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Single 6 .22-my cowboy dad

This is a discussion on Single 6 .22-my cowboy dad within the Gun Gallery forums, part of the Firearm Forum category; Memory lane while cleaning out mom's old high boy dresser. I remember fondly my dad plinking cans in the early sixties. This thing hasn't fired ...


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Old February 6th, 2017, 11:23 AM   #1
 
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Single 6 .22-my cowboy dad

Memory lane while cleaning out mom's old high boy dresser. I remember fondly my dad plinking cans in the early sixties. This thing hasn't fired a round since then, but looks to be in great shape. I honestly think it was the holster and gun belt that made me love it as a youth.
Honestly know very little about it. Not sure if those grips are original or were an option. Can anyone tell me about my old man's six shooter?
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Old February 6th, 2017, 11:34 AM   #2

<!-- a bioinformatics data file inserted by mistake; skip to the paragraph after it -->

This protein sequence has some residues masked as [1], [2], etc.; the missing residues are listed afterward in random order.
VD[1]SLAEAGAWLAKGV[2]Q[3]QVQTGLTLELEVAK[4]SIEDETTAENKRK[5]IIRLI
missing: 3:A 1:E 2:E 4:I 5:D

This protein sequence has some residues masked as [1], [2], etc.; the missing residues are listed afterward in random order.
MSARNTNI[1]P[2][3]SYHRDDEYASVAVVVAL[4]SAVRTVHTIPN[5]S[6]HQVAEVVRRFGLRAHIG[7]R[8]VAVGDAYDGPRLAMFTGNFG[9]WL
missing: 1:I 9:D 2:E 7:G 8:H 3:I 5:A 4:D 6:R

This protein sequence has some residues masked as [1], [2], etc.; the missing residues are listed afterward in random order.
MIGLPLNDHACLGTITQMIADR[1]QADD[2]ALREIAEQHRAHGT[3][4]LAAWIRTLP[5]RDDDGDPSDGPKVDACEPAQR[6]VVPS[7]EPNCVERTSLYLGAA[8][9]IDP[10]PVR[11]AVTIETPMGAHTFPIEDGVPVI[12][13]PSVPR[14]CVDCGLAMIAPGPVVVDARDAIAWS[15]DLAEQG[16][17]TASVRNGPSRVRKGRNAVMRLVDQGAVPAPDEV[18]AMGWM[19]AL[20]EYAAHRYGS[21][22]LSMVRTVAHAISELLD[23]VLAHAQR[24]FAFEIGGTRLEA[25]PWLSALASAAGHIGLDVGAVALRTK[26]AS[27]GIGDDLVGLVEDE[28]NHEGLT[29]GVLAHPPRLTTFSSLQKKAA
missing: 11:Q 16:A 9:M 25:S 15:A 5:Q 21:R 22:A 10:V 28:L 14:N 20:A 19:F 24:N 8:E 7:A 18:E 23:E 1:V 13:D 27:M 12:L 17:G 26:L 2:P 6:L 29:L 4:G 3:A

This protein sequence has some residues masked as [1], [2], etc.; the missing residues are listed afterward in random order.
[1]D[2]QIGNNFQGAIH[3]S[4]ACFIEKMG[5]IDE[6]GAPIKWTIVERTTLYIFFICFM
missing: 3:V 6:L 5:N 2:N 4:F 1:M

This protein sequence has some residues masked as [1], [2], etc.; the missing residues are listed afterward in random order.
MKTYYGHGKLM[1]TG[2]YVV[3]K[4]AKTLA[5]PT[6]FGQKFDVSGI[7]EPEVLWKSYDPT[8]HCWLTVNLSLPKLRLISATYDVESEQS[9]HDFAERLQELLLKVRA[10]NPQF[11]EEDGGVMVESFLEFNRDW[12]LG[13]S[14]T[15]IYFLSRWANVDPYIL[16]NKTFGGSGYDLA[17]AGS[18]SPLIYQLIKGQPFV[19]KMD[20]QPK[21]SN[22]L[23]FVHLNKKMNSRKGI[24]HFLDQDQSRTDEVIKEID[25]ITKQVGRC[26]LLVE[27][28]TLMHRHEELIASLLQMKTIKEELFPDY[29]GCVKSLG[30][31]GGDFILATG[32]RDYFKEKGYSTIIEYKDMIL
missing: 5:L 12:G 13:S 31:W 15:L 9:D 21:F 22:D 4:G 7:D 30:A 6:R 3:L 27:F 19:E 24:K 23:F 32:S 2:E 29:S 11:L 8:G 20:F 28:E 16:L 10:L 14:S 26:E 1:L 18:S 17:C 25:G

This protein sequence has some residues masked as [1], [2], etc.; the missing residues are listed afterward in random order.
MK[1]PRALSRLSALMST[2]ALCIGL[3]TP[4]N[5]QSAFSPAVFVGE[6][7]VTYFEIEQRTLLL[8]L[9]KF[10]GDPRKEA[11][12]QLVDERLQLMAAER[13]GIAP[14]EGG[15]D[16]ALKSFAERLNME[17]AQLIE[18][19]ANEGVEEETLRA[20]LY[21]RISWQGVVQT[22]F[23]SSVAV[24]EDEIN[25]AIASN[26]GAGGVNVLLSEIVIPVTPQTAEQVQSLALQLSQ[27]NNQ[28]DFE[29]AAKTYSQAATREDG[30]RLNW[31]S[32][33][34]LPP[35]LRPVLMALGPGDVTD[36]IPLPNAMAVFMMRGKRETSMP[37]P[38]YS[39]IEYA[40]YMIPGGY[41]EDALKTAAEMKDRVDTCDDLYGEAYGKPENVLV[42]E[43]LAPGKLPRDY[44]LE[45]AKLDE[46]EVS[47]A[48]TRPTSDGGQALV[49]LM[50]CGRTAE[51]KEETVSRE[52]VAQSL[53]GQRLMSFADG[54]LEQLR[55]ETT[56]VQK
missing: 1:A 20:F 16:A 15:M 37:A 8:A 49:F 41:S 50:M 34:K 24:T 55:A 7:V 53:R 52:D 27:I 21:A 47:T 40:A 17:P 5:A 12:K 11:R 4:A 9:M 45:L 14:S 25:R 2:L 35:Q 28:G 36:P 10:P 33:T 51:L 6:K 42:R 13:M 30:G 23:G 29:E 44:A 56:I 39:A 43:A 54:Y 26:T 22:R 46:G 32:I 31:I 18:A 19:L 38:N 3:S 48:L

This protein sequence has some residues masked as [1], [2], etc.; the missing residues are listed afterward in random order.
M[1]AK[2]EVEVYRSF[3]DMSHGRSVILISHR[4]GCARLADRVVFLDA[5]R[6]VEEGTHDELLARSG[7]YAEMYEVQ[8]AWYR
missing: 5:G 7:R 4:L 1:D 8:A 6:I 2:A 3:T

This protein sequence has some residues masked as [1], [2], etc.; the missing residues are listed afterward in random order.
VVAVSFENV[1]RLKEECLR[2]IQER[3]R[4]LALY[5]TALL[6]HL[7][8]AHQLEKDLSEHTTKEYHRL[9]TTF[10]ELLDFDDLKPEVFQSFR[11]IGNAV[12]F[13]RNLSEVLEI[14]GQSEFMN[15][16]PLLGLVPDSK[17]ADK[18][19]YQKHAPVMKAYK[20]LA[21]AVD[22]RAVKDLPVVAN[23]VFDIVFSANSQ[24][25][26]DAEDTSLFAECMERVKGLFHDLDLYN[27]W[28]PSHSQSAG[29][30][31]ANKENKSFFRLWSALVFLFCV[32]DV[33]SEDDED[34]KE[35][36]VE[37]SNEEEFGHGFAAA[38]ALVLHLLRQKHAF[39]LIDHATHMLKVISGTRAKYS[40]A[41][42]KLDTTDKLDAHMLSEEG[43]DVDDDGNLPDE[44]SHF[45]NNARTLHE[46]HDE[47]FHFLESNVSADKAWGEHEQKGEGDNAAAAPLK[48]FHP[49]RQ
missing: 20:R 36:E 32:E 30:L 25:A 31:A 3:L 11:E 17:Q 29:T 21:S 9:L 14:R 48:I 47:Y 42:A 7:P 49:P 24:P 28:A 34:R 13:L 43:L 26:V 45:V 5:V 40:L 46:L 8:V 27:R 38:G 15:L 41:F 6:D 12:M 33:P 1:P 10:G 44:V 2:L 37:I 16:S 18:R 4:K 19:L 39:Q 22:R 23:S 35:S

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Welcome to the forum!
Based on the SN in the picture, it was made in later part of 1955.
Stag grips were an option at the time, whether your's are factory or not I'm not sure.
You might be able to get more info with a call to Ruger...

Instruction Manuals & Product History
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Old February 6th, 2017, 11:52 AM   #3
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Beautiful old Flat Gate Single Six. By the way, if those are the original stag Ruger grips, they are worth a lot of money. Well worth checking out.
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Old February 6th, 2017, 12:12 PM   #4
 
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I am guessing they are original. Mom might have some of the paperwork in the files. My old man kept all that stuff, but doesn't look he has the original box.
Would there be a mark on them to identify the grips as original?
Thanks for the reply.
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Old February 6th, 2017, 12:43 PM   #5
 
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one of the early guns and a good story.